Thomas Mulcair and Justin Trudeau disagree on many things, but both support Hydro One’s decision to fire an employee who went on camera to defend a lewd prank on a female journalist.
On Tuesday Shawn Simoes, who earned more than $100,000 last year as an assistant network management engineer, lost his job after video surfaced of CityNews reporter Shauna Hunt being harassed on-air.
In a clip seen around the world, a Toronto FC soccer fan shouted "f**k her right in the p***y" in Hunt's microphone last weekend. Many female reporters have faced similar harassment.
Hunt's decision to confront some of the men laughing about the incident ultimately spurred Simoes to call the prank "hilarious" and tell the reporter people all over the world do it.
"You're lucky there's not a f***ing vibrator in your ear, like in England, because it happened all the time. It's f***ing amazing and I respect it all the time."
News of Simoes' firing delighted many online but also sparked discussion about employers terminating staff members for inappropriate conduct outside of work.
Both the Liberal leader and NDP leader suggested Wednesday that Hydro One got it right.
"I think it's first and foremost important to congratulate the journalist for standing her ground and taking on the bullies," Mulcair said when asked about the incident after the NDP caucus meeting.
"Beyond that, what we see is that Hydro One is tough in applying and enforcing a code of conduct with somebody who's got a relatively senior job."
The NDP leader added that sort of message should be "received and understood by the Canadian military." Mulcair was referencing a CBC News report saying Gen. Tom Lawson ordered the military to ignore key recommendations from an investigation into sexual misconduct.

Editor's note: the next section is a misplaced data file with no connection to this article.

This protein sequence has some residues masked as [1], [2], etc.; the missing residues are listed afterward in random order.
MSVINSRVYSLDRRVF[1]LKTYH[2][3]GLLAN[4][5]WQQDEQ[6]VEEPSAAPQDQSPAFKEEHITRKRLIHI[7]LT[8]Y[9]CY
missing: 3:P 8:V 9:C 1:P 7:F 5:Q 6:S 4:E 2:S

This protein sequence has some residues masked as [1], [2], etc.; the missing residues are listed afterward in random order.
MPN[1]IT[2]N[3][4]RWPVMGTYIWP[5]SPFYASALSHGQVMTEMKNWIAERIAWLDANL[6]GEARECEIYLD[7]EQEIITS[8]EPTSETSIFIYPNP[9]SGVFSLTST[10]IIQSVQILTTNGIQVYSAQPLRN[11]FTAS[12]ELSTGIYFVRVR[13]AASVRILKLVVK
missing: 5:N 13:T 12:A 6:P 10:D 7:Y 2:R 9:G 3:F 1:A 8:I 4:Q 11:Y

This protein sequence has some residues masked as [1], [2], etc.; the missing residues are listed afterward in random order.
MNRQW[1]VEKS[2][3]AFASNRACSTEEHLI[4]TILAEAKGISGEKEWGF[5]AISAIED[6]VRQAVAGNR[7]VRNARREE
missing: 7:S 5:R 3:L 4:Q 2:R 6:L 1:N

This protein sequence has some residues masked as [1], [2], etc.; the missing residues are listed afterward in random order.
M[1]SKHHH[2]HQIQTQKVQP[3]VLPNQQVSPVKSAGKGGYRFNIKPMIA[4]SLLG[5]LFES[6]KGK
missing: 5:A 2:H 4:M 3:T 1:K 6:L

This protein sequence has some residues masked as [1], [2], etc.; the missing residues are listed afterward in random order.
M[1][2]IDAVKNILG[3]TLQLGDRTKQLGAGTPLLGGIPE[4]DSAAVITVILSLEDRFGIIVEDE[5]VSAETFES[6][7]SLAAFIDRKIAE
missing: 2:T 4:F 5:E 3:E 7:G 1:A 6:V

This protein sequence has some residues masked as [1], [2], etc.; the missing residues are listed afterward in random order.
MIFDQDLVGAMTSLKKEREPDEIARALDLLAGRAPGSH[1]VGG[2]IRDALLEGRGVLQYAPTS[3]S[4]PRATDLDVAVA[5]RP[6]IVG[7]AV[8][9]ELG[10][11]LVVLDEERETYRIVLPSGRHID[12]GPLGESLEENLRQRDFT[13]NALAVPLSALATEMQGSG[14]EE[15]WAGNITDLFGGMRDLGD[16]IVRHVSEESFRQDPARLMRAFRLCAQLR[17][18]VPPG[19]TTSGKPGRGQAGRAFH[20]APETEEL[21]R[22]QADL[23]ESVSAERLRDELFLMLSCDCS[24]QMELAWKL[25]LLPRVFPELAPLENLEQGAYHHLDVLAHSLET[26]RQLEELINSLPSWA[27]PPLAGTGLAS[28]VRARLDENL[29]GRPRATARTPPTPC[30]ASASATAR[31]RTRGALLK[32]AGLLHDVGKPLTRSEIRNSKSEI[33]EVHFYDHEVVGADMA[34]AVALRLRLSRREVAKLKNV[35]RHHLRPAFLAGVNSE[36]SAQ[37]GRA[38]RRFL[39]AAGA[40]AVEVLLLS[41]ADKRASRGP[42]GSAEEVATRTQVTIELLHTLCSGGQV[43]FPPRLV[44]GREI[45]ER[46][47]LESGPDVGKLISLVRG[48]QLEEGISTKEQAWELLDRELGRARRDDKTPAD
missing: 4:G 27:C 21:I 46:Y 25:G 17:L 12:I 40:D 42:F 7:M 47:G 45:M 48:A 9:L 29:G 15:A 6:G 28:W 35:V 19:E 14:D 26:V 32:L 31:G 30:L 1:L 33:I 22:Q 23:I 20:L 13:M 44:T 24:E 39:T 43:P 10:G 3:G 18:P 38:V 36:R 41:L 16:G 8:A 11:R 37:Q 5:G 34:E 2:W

Mulcair later took to Twitter to laud Hunt.
Trudeau also told reporters Hunt deserved praise for her "courageous sharing and shaming of these individuals."
"I think Hydro One acted appropriately and properly in demonstrating that there is zero tolerance for the kind of harassment and misogyny that was apparent in that video," he said.
When asked if the military should take a lesson, the Liberal leader said that, as has been shown on Parliament Hill, "cultures need to adjust and change" To put an end to bullying and harassment.
Justice Minister Peter MacKay was also asked Wednesday if police should crack down more those who spew obscenities at reporters.
MacKay said that while each case can be different, if the language is offensive, threatening, or derogatory, complaints could be filed with the cops.
"I think that the reporter in that case showed a lot of courage and a lot of integrity in exposing that type of behaviour," he said. "It doesn’t matter whether it's at a ball park, a soccer field, a playground, the House of Commons or a scrum, it's not acceptable to behave that way."
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